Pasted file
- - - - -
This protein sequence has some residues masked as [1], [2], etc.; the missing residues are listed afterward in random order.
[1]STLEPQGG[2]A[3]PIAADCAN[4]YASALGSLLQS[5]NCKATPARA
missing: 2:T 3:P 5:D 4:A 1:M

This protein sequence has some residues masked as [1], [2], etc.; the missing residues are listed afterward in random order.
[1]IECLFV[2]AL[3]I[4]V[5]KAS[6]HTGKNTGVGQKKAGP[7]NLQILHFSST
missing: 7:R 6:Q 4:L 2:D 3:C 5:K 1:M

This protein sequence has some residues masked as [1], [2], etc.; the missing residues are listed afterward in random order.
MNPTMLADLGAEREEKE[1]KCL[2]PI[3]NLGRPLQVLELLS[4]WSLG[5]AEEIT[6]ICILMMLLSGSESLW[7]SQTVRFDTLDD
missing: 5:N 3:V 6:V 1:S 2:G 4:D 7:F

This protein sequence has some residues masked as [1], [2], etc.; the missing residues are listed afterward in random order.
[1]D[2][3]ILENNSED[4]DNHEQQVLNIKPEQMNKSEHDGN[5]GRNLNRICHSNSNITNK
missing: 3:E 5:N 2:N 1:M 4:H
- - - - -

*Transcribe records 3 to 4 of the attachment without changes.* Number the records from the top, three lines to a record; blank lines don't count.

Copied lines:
This protein sequence has some residues masked as [1], [2], etc.; the missing residues are listed afterward in random order.
MNPTMLADLGAEREEKE[1]KCL[2]PI[3]NLGRPLQVLELLS[4]WSLG[5]AEEIT[6]ICILMMLLSGSESLW[7]SQTVRFDTLDD
missing: 5:N 3:V 6:V 1:S 2:G 4:D 7:F

This protein sequence has some residues masked as [1], [2], etc.; the missing residues are listed afterward in random order.
[1]D[2][3]ILENNSED[4]DNHEQQVLNIKPEQMNKSEHDGN[5]GRNLNRICHSNSNITNK
missing: 3:E 5:N 2:N 1:M 4:H